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A molecular synchrotron


Heiner,  Cynthia E.
Molecular Physics, Fritz Haber Institute, Max Planck Society;


Carty,  David
Molecular Physics, Fritz Haber Institute, Max Planck Society;


Meijer,  Gerard
Molecular Physics, Fritz Haber Institute, Max Planck Society;


Bethlem,  Hendrick L.
Molecular Physics, Fritz Haber Institute, Max Planck Society;

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Heiner, C. E., Carty, D., Meijer, G., & Bethlem, H. L. (2007). A molecular synchrotron. Nature Physics, 3, 115-118. doi:10.1038/nphys513.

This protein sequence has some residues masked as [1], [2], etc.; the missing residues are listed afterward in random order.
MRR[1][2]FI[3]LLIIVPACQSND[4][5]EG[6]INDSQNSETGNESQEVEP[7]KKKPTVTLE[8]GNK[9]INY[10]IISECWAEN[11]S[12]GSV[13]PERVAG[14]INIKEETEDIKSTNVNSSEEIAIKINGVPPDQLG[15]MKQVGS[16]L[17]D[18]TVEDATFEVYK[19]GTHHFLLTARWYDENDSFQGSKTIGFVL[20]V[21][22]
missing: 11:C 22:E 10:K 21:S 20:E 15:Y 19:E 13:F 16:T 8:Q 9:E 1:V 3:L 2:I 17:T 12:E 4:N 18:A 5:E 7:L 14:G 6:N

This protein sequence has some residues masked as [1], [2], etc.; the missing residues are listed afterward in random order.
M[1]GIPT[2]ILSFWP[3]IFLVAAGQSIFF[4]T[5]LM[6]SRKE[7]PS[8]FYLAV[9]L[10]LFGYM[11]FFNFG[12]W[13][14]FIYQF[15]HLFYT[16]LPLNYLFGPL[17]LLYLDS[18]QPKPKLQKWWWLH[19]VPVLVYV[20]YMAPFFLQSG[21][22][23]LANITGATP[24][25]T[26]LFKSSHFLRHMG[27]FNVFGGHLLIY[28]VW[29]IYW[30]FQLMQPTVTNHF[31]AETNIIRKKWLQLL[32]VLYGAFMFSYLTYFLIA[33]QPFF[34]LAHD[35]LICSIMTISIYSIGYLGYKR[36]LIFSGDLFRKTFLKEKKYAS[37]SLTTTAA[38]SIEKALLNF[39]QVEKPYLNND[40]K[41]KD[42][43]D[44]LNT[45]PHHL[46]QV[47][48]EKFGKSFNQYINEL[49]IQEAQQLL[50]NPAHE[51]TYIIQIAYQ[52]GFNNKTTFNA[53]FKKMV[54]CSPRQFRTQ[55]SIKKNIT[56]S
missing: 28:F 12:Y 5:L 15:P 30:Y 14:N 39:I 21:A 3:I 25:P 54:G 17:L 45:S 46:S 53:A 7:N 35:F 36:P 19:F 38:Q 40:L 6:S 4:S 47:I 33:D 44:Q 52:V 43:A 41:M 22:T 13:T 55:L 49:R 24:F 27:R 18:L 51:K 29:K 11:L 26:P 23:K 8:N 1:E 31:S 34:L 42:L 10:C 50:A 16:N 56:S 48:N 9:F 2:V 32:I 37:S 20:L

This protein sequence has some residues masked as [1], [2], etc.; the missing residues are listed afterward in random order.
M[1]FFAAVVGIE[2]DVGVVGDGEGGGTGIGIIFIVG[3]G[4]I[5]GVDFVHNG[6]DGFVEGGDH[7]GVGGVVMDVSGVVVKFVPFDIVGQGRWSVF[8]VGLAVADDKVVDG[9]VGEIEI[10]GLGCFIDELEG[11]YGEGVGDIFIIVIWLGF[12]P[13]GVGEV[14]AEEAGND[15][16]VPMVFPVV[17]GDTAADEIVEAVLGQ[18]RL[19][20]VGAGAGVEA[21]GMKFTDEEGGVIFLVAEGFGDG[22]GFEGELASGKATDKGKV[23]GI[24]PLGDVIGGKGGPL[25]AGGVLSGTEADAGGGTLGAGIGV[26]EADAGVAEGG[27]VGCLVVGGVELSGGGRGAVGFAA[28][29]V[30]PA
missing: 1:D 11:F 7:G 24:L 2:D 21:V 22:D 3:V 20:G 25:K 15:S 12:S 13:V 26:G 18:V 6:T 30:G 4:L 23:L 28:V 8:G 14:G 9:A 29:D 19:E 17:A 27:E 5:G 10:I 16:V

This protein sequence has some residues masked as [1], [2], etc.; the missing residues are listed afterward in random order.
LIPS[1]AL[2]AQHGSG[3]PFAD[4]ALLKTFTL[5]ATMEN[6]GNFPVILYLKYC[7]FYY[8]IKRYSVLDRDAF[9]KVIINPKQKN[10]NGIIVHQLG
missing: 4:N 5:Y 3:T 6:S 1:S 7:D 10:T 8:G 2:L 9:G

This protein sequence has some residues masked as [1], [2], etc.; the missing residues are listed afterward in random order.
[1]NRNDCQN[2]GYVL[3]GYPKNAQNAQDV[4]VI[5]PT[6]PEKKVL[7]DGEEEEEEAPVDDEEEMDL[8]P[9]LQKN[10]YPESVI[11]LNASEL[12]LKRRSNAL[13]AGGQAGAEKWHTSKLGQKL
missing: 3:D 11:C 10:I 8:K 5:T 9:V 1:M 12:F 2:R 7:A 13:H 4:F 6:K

Many of the tools for manipulating the motion of neutral atoms and molecules take their inspiration from techniques developed for charged particles. Traps for atoms—akin to the Paul trap for ions—have paved the way for many exciting experiments, ranging from ultra-precise clocks to creating quantum degenerate matter. Surprisingly, little attention has been paid to developing a neutral particle analogue of a synchrotron—arguably, the most celebrated tool of the charged-particle physicist. So far, the few experiments dealing with ring structures for neutral particles have used cylindrically symmetric designs; in these rings, no force is applied to the particles along the longitudinal direction and the stored particles are free to fill the entire ring. Here, we demonstrate a synchrotron for neutral polar molecules. A packet of ammonia molecules is accelerated, decelerated and focused along the longitudinal direction ('bunched') using the fringe fields between the two halves of a segmented hexapole ring. The stored bunch of cold molecules (T=0.5 mK) is confined to a 3 mm packet even after a flight distance of over 30 m (40 round trips). Furthermore, we show the injection of multiple packets into the ring.